Tajani urges ‘real Marshall Plan for Africa’ bolstered by ‘massive’ private sector investment
European Parliament President Antonio Tajani has repeated his call for a "real Marshall Plan for Africa" backed by “massive” private sector investment.
The Italian MEP was speaking at the European Development Days event in Brussels which concluded on Wednesday.
This year’s event, the thirteenth of its kind to be held, focused on addressing inequalities. It attracted over 8,000 people from 140 countries around the world.
Tajani, in a keynote address, told a packed audience, “I have been advocating a real Marshall Plan for Africa backed by massive private sector investment.”
“My proposal is to finance in the next EU budget a €50 billion plan to leverage up to €500 billion in infrastructure, training, access to finance and support for SMEs.”
“Because only major investment can generate sufficient growth and thus the several million jobs capable of absorbing the African population explosion and, ultimately, reducing inequalities,” Tajani said.
The EDD event, a showpiece for the aid community, comes as it was revealed on Wednesday that the number of people forced to flee their homes across the world has exceeded 70 million for the first time since records began.
The UN’s refugee agency warned that about 70.8 million - one in every 108 people worldwide - were displaced in 2018.
This includes people who were forced to flee their homes last year, as well as people who have been unable to return home for years. The figure is a conservative estimate, according to the study’s authors, because the impact of the crisis in Venezuela is still not known.
Matthew Saltmarsh, of the UN refugee agency UNHCR, said, “Year on year the international community is proving unable to make peace.”
“You’ve got a number of regional conflicts, some of which have drawn in international actors. If you look around the world it’s very hard to see resolution to conflicts.”
“Only major investment can generate sufficient growth and thus the several million jobs capable of absorbing the African population explosion and, ultimately, reducing inequalities” Antonio Tajani
In his speech, Tajani said the fight against inequality, social exclusion and discrimination are priorities for the European Parliament.
“As a matter of fact, during the legislature that is coming to an end, Parliament has placed a strong emphasis on sustainable and inclusive growth and development. This is coupled with gender equality and an ambitious action plan to reduce the effects of climate change."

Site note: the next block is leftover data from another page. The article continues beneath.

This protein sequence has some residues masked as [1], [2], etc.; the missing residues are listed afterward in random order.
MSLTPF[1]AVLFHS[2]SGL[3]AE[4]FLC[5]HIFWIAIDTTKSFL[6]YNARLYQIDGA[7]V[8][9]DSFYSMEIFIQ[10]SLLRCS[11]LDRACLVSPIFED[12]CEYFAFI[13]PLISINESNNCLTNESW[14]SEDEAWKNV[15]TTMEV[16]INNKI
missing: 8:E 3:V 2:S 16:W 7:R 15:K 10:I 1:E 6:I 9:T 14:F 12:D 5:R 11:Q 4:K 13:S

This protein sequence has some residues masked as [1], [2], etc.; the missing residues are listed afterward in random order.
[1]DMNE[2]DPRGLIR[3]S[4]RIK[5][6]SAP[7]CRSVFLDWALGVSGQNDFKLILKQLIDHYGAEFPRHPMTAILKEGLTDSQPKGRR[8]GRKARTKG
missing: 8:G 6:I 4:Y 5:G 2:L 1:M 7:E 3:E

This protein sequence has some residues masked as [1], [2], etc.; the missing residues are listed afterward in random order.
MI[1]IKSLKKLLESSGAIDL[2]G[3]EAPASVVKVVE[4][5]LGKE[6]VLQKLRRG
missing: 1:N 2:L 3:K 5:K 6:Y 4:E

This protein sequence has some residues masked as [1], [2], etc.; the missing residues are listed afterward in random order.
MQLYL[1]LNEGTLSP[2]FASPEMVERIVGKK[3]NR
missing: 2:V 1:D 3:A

"Whether in Europe or elsewhere, inequalities are a threat to economic and social development. They affect every country in the world. There is even an alarming trend: they are on the rise, between countries but also and especially within countries. This is gradually eroding social cohesion, the glue that binds society.”
“The risk of disillusionment and anger that emanates from this growing inequality leads to instability," Tajani added.
Another speaker, EU Commissioner for International Cooperation and Development, Neven Mimica, told the conference that the European Development Days “are about giving a voice to the whole development community, from world leaders to NGOs, business and industry leaders.”
He added, “Addressing inequalities is a necessary step in making our development cooperation more efficient and more meaningful in order not to leave anyone behind.”
The Commission used the event to publish a document “reflecting how to better address inequalities through EU development cooperation, notably by making existing development cooperation policies more relevant to addressing inequalities.”
The EU also formally signed a €102m agreement with the WHO at the event on Wednesday. The funding will go towards building health care systems in 80 African, Caribbean, Pacific and Asian countries.
Announcing the deal, Mimica said the funding would “give a real boost” to the “ambitious goal of Universal Health Coverage for all by 2030.”
Further comment came from Tedros Ghebreyesus, WHO Director General, who told the EDD, “This will not only improve health, it also helps reduce poverty and drive economic growth.”
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